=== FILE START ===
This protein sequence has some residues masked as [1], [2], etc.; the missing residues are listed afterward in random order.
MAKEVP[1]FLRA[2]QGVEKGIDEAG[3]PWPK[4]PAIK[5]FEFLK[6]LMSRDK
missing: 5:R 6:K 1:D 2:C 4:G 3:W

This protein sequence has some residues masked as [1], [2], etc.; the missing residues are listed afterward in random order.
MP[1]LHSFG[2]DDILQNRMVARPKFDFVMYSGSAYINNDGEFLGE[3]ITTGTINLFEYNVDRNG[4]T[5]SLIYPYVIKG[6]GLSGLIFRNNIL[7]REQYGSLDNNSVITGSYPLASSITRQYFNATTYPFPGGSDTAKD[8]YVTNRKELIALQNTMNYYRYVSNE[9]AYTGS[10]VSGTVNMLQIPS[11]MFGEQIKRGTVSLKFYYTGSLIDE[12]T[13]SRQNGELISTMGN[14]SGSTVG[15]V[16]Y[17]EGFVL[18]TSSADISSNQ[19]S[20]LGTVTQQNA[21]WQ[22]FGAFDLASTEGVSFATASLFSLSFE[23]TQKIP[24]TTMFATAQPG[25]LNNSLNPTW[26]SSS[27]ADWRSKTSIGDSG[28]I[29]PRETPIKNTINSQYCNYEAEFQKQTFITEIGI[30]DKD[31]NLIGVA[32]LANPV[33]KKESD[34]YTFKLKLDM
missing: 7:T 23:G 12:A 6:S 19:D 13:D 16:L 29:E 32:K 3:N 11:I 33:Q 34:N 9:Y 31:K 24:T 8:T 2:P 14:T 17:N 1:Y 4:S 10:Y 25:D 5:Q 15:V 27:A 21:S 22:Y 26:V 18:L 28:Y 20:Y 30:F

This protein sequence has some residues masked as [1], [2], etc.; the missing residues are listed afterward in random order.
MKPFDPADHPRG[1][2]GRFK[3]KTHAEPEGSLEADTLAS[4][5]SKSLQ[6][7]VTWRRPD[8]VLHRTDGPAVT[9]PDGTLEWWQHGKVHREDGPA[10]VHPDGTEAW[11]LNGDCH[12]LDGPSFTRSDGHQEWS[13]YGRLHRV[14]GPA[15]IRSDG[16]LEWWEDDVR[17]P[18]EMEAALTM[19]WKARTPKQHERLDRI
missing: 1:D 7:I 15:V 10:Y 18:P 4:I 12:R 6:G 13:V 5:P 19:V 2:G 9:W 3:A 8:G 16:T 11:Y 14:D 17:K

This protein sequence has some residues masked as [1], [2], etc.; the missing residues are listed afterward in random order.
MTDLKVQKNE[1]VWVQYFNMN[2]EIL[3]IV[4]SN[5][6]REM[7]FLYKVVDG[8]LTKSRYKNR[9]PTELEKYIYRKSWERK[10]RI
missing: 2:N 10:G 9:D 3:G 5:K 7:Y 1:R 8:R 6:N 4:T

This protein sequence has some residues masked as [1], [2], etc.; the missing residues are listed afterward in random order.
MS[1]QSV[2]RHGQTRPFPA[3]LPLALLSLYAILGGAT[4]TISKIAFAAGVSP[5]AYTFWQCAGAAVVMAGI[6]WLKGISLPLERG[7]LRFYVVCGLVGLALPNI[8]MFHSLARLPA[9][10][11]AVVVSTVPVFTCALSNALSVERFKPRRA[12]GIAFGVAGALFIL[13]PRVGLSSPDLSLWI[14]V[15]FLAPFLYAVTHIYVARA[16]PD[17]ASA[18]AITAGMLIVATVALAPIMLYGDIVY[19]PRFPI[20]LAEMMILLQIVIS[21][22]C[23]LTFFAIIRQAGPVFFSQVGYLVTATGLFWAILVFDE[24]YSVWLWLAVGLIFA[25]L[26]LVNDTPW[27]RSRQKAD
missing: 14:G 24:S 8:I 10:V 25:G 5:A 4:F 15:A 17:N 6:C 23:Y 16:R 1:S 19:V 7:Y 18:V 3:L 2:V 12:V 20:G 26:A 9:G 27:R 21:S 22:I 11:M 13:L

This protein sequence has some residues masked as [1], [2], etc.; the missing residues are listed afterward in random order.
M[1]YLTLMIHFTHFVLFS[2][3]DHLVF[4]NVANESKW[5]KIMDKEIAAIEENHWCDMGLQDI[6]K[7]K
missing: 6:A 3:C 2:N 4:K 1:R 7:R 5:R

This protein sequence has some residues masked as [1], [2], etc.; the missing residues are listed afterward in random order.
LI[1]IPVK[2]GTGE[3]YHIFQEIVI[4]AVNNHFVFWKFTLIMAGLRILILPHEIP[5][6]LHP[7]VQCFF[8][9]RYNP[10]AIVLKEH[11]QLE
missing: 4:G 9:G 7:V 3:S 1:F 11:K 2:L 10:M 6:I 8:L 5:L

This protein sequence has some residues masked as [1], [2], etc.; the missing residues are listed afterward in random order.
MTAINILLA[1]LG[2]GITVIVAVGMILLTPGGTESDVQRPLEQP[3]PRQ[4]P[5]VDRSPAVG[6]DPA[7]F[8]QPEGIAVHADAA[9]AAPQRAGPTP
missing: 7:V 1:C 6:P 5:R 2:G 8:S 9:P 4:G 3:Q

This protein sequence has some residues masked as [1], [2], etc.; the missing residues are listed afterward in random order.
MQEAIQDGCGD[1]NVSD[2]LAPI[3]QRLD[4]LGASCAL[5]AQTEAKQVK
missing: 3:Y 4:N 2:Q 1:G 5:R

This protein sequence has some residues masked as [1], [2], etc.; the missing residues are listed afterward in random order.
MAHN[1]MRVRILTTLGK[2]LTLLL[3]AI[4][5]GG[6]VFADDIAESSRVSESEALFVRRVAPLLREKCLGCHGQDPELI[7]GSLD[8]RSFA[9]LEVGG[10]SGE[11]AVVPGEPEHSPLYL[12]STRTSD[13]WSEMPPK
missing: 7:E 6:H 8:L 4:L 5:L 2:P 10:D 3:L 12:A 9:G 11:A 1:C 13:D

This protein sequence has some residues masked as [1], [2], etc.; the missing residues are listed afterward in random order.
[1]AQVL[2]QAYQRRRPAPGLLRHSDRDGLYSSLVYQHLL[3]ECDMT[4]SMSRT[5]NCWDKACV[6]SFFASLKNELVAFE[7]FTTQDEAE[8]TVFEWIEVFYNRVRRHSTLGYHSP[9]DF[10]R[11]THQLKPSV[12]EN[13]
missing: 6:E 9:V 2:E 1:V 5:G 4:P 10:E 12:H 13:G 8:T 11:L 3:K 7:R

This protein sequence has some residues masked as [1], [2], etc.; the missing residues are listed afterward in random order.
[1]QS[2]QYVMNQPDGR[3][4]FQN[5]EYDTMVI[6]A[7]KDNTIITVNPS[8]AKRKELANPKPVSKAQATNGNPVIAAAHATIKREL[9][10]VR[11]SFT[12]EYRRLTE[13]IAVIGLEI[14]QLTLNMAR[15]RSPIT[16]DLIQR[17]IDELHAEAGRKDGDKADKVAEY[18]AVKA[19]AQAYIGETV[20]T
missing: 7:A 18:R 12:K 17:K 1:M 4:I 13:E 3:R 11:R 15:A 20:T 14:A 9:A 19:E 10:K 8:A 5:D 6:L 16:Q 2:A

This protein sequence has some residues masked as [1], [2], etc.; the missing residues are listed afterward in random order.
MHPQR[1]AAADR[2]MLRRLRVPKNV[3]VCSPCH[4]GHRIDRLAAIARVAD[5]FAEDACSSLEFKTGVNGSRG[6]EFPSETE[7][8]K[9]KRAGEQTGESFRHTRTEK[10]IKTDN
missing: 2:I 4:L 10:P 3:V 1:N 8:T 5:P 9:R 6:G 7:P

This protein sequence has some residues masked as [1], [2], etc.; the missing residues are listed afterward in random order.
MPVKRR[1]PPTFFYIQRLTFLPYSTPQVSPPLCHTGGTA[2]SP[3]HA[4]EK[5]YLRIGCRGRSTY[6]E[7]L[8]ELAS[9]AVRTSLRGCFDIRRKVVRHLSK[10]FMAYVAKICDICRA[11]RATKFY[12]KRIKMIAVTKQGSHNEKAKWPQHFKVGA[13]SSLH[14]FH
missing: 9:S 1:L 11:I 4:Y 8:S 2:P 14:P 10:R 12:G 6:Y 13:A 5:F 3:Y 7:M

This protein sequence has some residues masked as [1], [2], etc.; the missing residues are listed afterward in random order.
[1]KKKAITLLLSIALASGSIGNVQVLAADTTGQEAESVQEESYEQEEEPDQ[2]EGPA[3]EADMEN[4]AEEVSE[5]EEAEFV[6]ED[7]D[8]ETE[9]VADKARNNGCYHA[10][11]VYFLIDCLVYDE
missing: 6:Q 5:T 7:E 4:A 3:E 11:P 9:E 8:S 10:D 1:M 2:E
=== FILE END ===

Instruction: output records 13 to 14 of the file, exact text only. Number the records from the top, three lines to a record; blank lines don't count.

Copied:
This protein sequence has some residues masked as [1], [2], etc.; the missing residues are listed afterward in random order.
MHPQR[1]AAADR[2]MLRRLRVPKNV[3]VCSPCH[4]GHRIDRLAAIARVAD[5]FAEDACSSLEFKTGVNGSRG[6]EFPSETE[7][8]K[9]KRAGEQTGESFRHTRTEK[10]IKTDN
missing: 2:I 4:L 10:P 3:V 1:N 8:T 5:P 9:R 6:G 7:P

This protein sequence has some residues masked as [1], [2], etc.; the missing residues are listed afterward in random order.
MPVKRR[1]PPTFFYIQRLTFLPYSTPQVSPPLCHTGGTA[2]SP[3]HA[4]EK[5]YLRIGCRGRSTY[6]E[7]L[8]ELAS[9]AVRTSLRGCFDIRRKVVRHLSK[10]FMAYVAKICDICRA[11]RATKFY[12]KRIKMIAVTKQGSHNEKAKWPQHFKVGA[13]SSLH[14]FH
missing: 9:S 1:L 11:I 4:Y 8:S 2:P 14:P 10:R 12:G 6:Y 13:A 5:F 3:Y 7:M